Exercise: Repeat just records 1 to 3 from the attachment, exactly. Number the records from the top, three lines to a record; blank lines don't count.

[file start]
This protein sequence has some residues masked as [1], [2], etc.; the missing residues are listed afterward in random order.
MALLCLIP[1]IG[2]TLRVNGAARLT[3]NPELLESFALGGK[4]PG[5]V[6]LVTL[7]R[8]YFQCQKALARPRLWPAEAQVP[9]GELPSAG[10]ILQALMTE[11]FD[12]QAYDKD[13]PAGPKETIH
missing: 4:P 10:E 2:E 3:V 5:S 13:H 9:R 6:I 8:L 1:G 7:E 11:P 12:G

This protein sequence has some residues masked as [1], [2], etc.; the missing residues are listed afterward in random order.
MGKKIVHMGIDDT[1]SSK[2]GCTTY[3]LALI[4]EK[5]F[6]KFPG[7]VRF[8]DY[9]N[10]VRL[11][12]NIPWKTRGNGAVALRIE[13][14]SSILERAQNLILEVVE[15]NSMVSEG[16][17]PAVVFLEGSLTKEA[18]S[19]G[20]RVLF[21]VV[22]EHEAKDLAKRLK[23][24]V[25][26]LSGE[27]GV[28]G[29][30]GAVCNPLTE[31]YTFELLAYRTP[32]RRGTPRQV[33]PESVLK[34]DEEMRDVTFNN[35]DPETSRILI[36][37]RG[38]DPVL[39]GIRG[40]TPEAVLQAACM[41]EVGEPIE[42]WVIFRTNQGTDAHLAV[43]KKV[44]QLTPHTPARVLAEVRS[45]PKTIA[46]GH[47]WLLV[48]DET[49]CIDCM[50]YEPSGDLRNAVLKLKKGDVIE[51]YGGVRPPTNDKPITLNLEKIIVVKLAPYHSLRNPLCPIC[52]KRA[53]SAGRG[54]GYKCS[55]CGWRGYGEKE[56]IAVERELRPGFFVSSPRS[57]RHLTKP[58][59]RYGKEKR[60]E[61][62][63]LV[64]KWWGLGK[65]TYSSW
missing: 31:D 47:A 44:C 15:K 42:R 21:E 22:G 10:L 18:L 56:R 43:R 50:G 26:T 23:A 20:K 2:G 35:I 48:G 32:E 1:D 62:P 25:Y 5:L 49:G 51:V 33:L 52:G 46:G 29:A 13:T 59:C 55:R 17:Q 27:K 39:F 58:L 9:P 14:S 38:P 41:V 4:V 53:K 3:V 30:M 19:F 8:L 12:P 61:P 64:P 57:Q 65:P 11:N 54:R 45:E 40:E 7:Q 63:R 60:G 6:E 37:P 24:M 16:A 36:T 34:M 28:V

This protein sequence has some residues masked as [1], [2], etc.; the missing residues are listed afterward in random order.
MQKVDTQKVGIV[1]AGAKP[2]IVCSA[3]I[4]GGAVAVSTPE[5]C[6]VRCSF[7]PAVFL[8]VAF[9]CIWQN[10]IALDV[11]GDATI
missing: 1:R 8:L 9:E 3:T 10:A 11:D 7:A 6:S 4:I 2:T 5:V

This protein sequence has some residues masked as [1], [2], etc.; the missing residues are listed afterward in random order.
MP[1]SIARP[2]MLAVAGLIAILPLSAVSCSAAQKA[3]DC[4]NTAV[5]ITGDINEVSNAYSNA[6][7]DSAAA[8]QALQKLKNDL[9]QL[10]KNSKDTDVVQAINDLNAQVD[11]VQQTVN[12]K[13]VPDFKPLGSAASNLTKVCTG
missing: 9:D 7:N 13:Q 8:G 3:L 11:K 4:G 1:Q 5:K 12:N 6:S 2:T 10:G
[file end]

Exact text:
This protein sequence has some residues masked as [1], [2], etc.; the missing residues are listed afterward in random order.
MALLCLIP[1]IG[2]TLRVNGAARLT[3]NPELLESFALGGK[4]PG[5]V[6]LVTL[7]R[8]YFQCQKALARPRLWPAEAQVP[9]GELPSAG[10]ILQALMTE[11]FD[12]QAYDKD[13]PAGPKETIH
missing: 4:P 10:E 2:E 3:V 5:S 13:H 9:R 6:I 8:L 1:G 7:E 11:P 12:G

This protein sequence has some residues masked as [1], [2], etc.; the missing residues are listed afterward in random order.
MGKKIVHMGIDDT[1]SSK[2]GCTTY[3]LALI[4]EK[5]F[6]KFPG[7]VRF[8]DY[9]N[10]VRL[11][12]NIPWKTRGNGAVALRIE[13][14]SSILERAQNLILEVVE[15]NSMVSEG[16][17]PAVVFLEGSLTKEA[18]S[19]G[20]RVLF[21]VV[22]EHEAKDLAKRLK[23][24]V[25][26]LSGE[27]GV[28]G[29][30]GAVCNPLTE[31]YTFELLAYRTP[32]RRGTPRQV[33]PESVLK[34]DEEMRDVTFNN[35]DPETSRILI[36][37]RG[38]DPVL[39]GIRG[40]TPEAVLQAACM[41]EVGEPIE[42]WVIFRTNQGTDAHLAV[43]KKV[44]QLTPHTPARVLAEVRS[45]PKTIA[46]GH[47]WLLV[48]DET[49]CIDCM[50]YEPSGDLRNAVLKLKKGDVIE[51]YGGVRPPTNDKPITLNLEKIIVVKLAPYHSLRNPLCPIC[52]KRA[53]SAGRG[54]GYKCS[55]CGWRGYGEKE[56]IAVERELRPGFFVSSPRS[57]RHLTKP[58][59]RYGKEKR[60]E[61][62][63]LV[64]KWWGLGK[65]TYSSW
missing: 31:D 47:A 44:C 15:K 42:R 21:E 22:G 10:L 18:L 56:R 43:R 50:G 26:T 23:A 20:K 2:G 35:I 48:G 32:E 1:D 62:P 25:Y 5:L 49:G 51:V 33:L 52:G 46:G 29:A 13:T 59:C 55:R 17:Q 27:K 39:F 58:L 9:P 14:S 38:P 41:V 4:V 53:K 3:V 30:M 19:F 8:L 12:P 61:P 64:P 57:Q 65:P 11:N 54:R 45:E 40:E 7:Q 63:R 60:G 6:E 37:P 24:M 16:A 36:T 34:M 28:V

This protein sequence has some residues masked as [1], [2], etc.; the missing residues are listed afterward in random order.
MQKVDTQKVGIV[1]AGAKP[2]IVCSA[3]I[4]GGAVAVSTPE[5]C[6]VRCSF[7]PAVFL[8]VAF[9]CIWQN[10]IALDV[11]GDATI
missing: 1:R 8:L 9:E 3:T 10:A 11:D 7:A 6:S 4:I 2:T 5:V